Until now, the Algerian Nuthatch (Sitta ledanti) is known only in four sites, namely the forests of Babor, Guerrouch, Tamentout and Djimla (see map below). All sites are close to each other but separated by unsuitable habitats, and are located in what’s known as ‘Petite Kabilie’ or Kabylie of the Babors, north-east Algeria…
The breeding pairs of the Algerian Nuthatch have been censused in the Guerrouch forest (Taza National Park, Jijel, Algeria). A decrease in numbers was assessed when comparing with data collected in the early 1990s. The main reason is the habitat degradation by human activities. First data were obtained by studying a nest located in a Zeen Oak. The clutch size was of 6 eggs. Incubation time was estimated to last 17 days and the nestling period likely to last 21 days. The breeding season stretched from April to early June. No evidence of second clutch.
Moulaï, R., Bouchareb, A., Gheribi, A. & Bougaham, A. F. 2017. Statut de la population et biologie de la reproduction de la Sittelle Kabyle Sitta ledanti dans la forêt de Guerrouch (Algérie). Alauda 85: 101-107.
Plus de détails sur cette étude (en Français & English):
Svensson, L. 2015. A new North African subspecies of Common Chaffinch Fringilla coelebs. Bulletin of the British Ornithologists’ Club 135: 69–76.
In this recent taxonomic paper, Lars Svensson described a new subspecies of Common Chaffinch from north Cyrenaica, Libya: Fringilla coelebs harterti subsp. nov. Until now, the birds breeding in this region were generally included in Fringilla coelebs africana.
A new subspecies of Common Chaffinch Fringilla coelebs in North Africa is described. It is restricted to northern Cyrenaica in north-east Libya. Differences from the other North African subspecies, F. c. africana and F. c. spodiogenys, are discussed, the main ones being that males invariably possess a prominent white patch on the central nape, a hint of a white post-ocular supercilium, a more yellowish tinge both above and below, stronger yellow fringes to the tertials and wing-coverts, and a less clean blue-grey head. Reasons for not recognising the subspecies F. c. koenigi are reconfirmed. There is some variation in size and in saturation of male plumage within the range of africana, making separation of koenigi untenable.
Hanane, S. & Qninba, A. (2014). Post-release monitoring of a critically endangered galliform subspecies, Francolinus bicalcaratus ayesha, in Morocco: a field study using playback call counts. Zoology and Ecology 24: 332–338. doi: 10.1080/21658005.2014.981431 PDF in ResearchGate.net
The Double-spurred Francolin Francolinus bicalcaratus ayesha is a critically endangered galliform subspecies in Morocco. To improve the viability of this threatened population, 300 captive-bred francolins were released into the Didactic Lot of the Royal Moroccan Federation of Hunting, and post-release monitoring was conducted. In this study, we used playback call counts to assess differences in habitat use and temporal variations in vocal activity of Double-spurred Francolins. The number of male calls per point count was significantly higher in the wooden matorral (WM) than in the non-wooden matorral (MT). The male responses per point count also increased depending on date, reaching a maximum in the first 10 days of March. The pattern was similar in the two habitats, although the maximum average call rates were significantly different [WM = 1.575 (95% CI: 1.394–1.780), MT = 0.481 (95% CI: 0.393–0.589)]. We suggest that call counts collected during this period could be used to index the annual change of the released population in that area. Further researches are, however, needed to (1) estimate the current population size of the released francolins and (2) characterize the habitats used within this protected area.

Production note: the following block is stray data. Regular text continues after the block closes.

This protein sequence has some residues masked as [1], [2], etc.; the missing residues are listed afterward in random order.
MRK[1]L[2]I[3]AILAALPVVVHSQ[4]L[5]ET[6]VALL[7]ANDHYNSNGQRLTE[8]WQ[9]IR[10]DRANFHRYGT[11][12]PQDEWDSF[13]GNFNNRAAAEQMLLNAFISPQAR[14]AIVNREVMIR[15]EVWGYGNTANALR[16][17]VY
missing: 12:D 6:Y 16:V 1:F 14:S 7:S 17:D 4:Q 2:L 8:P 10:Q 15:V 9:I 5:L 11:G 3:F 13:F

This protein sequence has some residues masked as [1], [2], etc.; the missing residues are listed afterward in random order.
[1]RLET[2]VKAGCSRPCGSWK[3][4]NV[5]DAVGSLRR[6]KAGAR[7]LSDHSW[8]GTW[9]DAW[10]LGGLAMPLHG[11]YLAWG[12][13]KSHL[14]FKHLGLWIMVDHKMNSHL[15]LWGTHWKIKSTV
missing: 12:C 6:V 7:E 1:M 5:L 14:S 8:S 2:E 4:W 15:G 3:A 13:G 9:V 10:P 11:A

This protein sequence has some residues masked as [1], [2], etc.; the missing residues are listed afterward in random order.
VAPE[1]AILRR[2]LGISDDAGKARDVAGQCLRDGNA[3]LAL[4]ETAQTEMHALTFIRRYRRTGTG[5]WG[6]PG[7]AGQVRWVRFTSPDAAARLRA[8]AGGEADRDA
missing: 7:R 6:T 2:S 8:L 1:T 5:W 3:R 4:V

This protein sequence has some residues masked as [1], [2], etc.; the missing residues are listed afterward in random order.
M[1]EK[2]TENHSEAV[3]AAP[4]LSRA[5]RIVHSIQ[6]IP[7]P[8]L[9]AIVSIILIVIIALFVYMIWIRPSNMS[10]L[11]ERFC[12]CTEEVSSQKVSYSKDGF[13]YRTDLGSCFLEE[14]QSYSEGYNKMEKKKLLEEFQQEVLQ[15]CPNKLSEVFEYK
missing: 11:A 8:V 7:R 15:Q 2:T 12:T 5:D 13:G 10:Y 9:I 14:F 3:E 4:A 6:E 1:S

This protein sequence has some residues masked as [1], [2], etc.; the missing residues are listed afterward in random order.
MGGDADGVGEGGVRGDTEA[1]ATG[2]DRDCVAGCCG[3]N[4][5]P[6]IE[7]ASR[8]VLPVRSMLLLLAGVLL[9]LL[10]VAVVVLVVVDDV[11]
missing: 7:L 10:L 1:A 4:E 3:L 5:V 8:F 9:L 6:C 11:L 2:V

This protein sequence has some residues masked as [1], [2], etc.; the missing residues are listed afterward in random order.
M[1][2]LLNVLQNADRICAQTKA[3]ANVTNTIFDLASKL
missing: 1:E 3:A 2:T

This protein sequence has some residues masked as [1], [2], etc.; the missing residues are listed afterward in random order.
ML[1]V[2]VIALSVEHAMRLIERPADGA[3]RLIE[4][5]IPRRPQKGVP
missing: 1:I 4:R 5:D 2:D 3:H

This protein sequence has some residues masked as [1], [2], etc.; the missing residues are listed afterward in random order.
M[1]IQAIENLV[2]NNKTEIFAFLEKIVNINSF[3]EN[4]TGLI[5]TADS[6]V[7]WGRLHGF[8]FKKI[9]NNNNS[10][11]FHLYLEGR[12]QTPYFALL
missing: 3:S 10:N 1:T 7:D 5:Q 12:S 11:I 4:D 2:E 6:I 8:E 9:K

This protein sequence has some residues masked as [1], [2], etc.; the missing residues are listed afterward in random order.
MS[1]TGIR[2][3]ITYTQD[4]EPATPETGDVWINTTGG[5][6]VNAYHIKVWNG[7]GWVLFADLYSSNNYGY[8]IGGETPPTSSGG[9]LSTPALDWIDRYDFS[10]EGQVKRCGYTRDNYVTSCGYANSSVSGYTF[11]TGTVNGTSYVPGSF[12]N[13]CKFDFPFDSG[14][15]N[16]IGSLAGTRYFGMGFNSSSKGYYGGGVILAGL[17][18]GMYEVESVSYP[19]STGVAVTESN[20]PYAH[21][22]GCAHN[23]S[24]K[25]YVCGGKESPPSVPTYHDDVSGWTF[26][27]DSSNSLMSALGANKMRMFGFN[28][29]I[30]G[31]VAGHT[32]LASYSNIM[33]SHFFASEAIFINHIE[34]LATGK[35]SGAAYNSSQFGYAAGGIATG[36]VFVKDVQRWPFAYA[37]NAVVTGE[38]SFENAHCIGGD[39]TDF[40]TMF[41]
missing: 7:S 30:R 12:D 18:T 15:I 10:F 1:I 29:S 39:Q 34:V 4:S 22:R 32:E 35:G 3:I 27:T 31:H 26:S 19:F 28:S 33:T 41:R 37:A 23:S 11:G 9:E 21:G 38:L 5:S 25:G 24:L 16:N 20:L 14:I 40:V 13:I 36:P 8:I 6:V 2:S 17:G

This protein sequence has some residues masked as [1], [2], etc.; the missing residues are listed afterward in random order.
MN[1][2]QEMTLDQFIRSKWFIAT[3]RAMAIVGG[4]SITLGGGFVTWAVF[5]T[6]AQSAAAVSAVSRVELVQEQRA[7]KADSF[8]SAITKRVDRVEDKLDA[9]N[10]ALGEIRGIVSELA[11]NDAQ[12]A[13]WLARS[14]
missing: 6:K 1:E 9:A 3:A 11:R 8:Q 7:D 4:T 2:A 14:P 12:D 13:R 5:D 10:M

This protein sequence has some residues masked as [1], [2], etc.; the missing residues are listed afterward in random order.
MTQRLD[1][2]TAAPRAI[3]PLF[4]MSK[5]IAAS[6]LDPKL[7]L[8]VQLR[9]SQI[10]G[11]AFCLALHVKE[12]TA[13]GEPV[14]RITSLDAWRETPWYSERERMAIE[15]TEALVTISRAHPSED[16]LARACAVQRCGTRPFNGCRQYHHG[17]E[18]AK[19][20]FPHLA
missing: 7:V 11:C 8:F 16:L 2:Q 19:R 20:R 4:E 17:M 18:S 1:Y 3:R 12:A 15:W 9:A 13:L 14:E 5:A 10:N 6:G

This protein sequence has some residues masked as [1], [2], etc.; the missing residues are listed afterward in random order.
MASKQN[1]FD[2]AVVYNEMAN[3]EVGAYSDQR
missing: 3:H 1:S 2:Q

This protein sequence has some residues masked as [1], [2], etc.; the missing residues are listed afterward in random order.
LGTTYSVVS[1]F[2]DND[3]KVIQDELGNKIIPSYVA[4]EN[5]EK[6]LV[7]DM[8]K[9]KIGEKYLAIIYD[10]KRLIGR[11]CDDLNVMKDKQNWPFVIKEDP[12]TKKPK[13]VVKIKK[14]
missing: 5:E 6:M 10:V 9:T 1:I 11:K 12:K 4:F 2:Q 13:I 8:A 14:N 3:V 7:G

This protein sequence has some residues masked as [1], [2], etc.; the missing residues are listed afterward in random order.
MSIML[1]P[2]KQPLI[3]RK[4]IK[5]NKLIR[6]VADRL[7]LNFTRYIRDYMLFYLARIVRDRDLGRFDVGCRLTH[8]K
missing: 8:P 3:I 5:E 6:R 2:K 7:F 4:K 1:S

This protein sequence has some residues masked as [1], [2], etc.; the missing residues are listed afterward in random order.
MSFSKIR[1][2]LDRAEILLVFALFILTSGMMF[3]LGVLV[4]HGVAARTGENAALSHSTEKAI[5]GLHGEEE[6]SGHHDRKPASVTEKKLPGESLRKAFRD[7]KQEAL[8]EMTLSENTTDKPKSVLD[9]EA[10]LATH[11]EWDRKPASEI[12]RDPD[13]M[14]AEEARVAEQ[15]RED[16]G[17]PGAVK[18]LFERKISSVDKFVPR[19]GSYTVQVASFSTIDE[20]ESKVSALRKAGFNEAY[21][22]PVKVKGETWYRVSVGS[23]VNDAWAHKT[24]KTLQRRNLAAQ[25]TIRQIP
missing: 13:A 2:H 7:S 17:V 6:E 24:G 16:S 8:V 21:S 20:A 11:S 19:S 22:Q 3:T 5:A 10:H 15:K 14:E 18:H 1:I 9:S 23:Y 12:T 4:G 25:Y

RAC/SPA-UNEP/MAP, 2014. Monitoring Mediterranean Lesser Crested Terns Thalasseus bengalensis emigratus. By Baccetti N. and Zenatello M. (Ed.), RAC.SPA, Tunis. 26p + Appendices. PDF
The Mediterranean Lesser Crested Terns, Thalasseus bengalensis emigratus, is a Mediterranean endemic seabird, potentially vulnerable to many sources of threat. In 2012, within the framework of the MedMPAnet Project, a study was conducted on this species in Libya, especially in Garah, a potential future MPA where the largest fraction of the seabird global population is concentrated.
Actions and methods are described to monitor the breeding population of the Mediterranean Lesser Crested Tern, which is currently confined to Libya. The aim is providing a tool which will allow a coherent and safe approach to a population of extremely high conservation value, which is potentially vulnerable to many sources of threat, not least monitoring itself.
Assessing changes in population size, distribution and breeding success is crucial for conservation. We attempted to gather recent experiences carried out under the RAC-SPA umbrella to produce a document available for further sharing, that may ensure a correct continuation of activities in the next future. The monitoring guide of the Mediterranean Lesser Crested Tern population is now available on-line at the RAC-SPA website.
Adult Mediterranean Lesser Crested Terns (Thalasseus bengalensis emigrates) and ringed juvenile (c. 10 days old) at Garah, Libya. (photo: J. Sultana).